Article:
With such a wide variety of PACS and electronic health records (EHRs) in the marketplace, decision-makers at hospitals and private practices have a lot to consider when purchasing new equipment. If they want to keep their radiologists happy, they may want to make sure the PACS can be properly integrated with the EHR. According to a recent study published by the Journal of the American College of Radiology, an integrated EHR is a bigger priority to radiologists than having access to the most advanced clinical features.

The global ultrasound marke

Several top news sources recently published articles that contain helpful insights for radiology and healthcare IT professionals

This diagnostic reading articles describe how the Internet and mobile technologies have led to higher patient expectations, why radiologists need to maintain good relationships with other clinicians and patients to be effective, nine trends to watch in 2016, patient opinions on acceptable ways to share their health information and the latest tactics being employed for cancer detection and treatment.Carestream Diagnostic Radiology Articles

Eight-nine percent of healthcare providers say technology has changed patient expectations, according to a recent EMC report. Respondents to the survey, which polled 236 healthcare leaders from 18 countries, said more than half of their patients wanted faster access to services. 45 percent wanted 24/7 access and connectivity and 42 percent wanted access on more devices. Another 47 percent said they wanted “personalized” experiences.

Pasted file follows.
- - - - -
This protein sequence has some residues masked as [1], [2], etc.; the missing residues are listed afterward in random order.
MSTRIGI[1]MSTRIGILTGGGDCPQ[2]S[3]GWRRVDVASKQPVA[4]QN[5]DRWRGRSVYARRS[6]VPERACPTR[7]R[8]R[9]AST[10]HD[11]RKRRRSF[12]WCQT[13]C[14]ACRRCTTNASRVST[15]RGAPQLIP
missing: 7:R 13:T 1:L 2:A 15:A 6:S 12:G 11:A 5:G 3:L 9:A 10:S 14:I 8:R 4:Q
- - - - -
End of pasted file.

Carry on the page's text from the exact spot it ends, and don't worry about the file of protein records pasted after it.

While office colleagues are integral to a radiologist’s success, they can’t be the only other players to comprise the team. To be truly effective, radiologists must cultivate and maintain open relationships with other stakeholders – referring physicians, hospitals, technologists, and, most importantly, patients.

Another week means another edition of Diagnostic Reading, This week's topics focus on mammography screening volume, cyber attacks on healthcare organizations, CT use in children's hospitals, accountable care organizations (ACOs), and patient-radiologist communication. Higher Screening Mammo Volume Equals Better Outcomes - AuntMinnie According to a study published